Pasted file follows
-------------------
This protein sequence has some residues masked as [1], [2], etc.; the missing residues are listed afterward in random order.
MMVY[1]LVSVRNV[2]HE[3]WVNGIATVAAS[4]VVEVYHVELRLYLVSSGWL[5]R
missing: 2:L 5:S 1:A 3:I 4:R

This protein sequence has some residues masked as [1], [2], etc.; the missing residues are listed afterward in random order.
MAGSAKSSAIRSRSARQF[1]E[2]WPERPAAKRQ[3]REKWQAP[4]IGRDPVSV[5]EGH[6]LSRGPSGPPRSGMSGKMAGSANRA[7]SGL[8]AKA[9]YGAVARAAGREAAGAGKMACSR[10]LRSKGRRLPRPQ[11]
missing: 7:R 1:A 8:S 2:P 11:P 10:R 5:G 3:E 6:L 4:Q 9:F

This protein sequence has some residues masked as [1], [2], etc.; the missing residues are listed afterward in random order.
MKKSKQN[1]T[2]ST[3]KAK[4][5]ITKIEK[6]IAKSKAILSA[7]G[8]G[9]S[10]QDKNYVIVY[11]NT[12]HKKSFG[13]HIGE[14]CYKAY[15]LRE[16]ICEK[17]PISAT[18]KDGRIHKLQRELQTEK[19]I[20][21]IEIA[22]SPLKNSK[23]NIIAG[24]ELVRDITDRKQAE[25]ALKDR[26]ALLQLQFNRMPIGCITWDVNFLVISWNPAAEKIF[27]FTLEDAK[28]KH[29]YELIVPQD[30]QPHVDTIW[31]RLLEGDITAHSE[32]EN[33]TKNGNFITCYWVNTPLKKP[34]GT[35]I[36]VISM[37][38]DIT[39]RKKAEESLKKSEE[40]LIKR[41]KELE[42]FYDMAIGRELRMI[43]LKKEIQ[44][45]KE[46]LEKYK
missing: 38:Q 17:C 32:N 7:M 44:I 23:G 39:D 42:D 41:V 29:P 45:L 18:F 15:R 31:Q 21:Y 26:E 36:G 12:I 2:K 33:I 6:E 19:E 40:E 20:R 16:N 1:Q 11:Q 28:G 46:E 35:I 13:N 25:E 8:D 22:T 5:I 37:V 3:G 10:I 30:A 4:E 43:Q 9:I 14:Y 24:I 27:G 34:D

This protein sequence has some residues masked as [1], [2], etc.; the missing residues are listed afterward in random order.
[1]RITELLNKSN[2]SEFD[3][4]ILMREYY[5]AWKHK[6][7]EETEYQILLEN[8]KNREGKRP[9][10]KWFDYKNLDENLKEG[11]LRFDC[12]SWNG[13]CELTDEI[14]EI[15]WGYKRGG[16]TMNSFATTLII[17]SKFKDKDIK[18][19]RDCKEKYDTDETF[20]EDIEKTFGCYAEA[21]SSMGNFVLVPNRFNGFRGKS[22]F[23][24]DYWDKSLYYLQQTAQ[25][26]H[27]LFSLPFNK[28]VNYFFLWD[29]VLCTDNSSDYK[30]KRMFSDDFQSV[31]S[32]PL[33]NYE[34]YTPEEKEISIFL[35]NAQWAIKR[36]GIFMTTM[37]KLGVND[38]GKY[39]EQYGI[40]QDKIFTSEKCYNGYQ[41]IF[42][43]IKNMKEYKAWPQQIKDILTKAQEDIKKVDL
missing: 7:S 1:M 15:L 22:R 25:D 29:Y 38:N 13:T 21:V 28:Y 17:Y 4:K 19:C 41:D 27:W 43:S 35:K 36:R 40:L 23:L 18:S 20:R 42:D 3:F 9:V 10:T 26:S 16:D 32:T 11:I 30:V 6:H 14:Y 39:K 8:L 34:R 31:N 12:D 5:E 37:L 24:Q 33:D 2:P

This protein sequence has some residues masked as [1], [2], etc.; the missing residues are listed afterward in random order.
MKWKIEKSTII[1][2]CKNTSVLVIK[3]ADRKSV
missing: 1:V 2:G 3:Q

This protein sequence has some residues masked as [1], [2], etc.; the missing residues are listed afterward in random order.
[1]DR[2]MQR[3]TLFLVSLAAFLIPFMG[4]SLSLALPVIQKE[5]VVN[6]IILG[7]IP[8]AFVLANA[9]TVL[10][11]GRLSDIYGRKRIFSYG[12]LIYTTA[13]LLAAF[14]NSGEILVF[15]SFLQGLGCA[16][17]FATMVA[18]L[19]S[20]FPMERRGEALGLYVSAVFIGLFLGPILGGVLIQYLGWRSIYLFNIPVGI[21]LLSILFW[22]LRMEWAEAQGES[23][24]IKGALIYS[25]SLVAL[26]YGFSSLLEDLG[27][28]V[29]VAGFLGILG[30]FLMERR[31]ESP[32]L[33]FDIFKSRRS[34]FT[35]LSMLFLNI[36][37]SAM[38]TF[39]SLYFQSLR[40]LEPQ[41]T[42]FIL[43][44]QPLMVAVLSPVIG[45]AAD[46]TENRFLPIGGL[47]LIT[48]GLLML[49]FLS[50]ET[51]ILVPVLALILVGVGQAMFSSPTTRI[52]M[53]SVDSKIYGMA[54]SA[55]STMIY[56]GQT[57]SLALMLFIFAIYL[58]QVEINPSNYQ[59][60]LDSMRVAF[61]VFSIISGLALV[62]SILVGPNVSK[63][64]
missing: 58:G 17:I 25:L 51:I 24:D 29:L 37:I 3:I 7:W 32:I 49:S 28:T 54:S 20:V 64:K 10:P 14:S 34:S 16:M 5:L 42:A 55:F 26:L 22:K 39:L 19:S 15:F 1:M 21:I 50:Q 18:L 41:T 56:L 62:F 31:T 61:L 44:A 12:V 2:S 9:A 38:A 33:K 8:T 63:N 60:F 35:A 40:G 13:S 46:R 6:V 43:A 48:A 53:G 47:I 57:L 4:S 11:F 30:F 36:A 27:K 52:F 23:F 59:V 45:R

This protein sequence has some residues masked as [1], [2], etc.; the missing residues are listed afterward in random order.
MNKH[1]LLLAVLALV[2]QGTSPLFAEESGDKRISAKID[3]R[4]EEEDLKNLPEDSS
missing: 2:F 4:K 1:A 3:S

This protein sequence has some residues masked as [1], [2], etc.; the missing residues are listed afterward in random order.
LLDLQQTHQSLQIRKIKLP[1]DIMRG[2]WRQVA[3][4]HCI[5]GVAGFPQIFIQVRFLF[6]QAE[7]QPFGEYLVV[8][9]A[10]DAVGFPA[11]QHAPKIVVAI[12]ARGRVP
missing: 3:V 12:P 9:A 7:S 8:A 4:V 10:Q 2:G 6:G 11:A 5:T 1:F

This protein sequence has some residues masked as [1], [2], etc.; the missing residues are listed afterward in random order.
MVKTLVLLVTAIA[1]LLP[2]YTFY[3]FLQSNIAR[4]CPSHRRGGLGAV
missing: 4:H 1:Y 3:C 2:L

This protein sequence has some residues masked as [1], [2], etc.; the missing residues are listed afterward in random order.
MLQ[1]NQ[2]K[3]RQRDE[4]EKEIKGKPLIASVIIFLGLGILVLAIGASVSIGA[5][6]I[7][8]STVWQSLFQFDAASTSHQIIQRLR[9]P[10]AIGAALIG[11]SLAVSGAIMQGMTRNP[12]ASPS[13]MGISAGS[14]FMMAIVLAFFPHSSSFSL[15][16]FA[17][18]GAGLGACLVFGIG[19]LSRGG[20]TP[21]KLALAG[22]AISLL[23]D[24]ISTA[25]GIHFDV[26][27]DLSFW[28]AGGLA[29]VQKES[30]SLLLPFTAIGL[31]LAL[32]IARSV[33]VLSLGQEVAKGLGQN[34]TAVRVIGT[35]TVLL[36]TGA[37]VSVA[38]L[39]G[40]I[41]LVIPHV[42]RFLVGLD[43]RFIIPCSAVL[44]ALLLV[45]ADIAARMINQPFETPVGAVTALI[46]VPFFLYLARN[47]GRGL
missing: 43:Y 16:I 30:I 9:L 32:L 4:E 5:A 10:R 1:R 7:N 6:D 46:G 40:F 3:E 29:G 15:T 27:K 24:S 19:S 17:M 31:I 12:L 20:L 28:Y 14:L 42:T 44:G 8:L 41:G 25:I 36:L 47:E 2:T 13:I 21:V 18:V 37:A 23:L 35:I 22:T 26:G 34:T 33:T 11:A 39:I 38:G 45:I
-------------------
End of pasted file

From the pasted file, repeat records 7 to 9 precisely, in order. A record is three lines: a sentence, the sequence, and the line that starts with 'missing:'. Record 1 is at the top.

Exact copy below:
This protein sequence has some residues masked as [1], [2], etc.; the missing residues are listed afterward in random order.
MNKH[1]LLLAVLALV[2]QGTSPLFAEESGDKRISAKID[3]R[4]EEEDLKNLPEDSS
missing: 2:F 4:K 1:A 3:S

This protein sequence has some residues masked as [1], [2], etc.; the missing residues are listed afterward in random order.
LLDLQQTHQSLQIRKIKLP[1]DIMRG[2]WRQVA[3][4]HCI[5]GVAGFPQIFIQVRFLF[6]QAE[7]QPFGEYLVV[8][9]A[10]DAVGFPA[11]QHAPKIVVAI[12]ARGRVP
missing: 3:V 12:P 9:A 7:S 8:A 4:V 10:Q 2:G 6:G 11:A 5:T 1:F

This protein sequence has some residues masked as [1], [2], etc.; the missing residues are listed afterward in random order.
MVKTLVLLVTAIA[1]LLP[2]YTFY[3]FLQSNIAR[4]CPSHRRGGLGAV
missing: 4:H 1:Y 3:C 2:L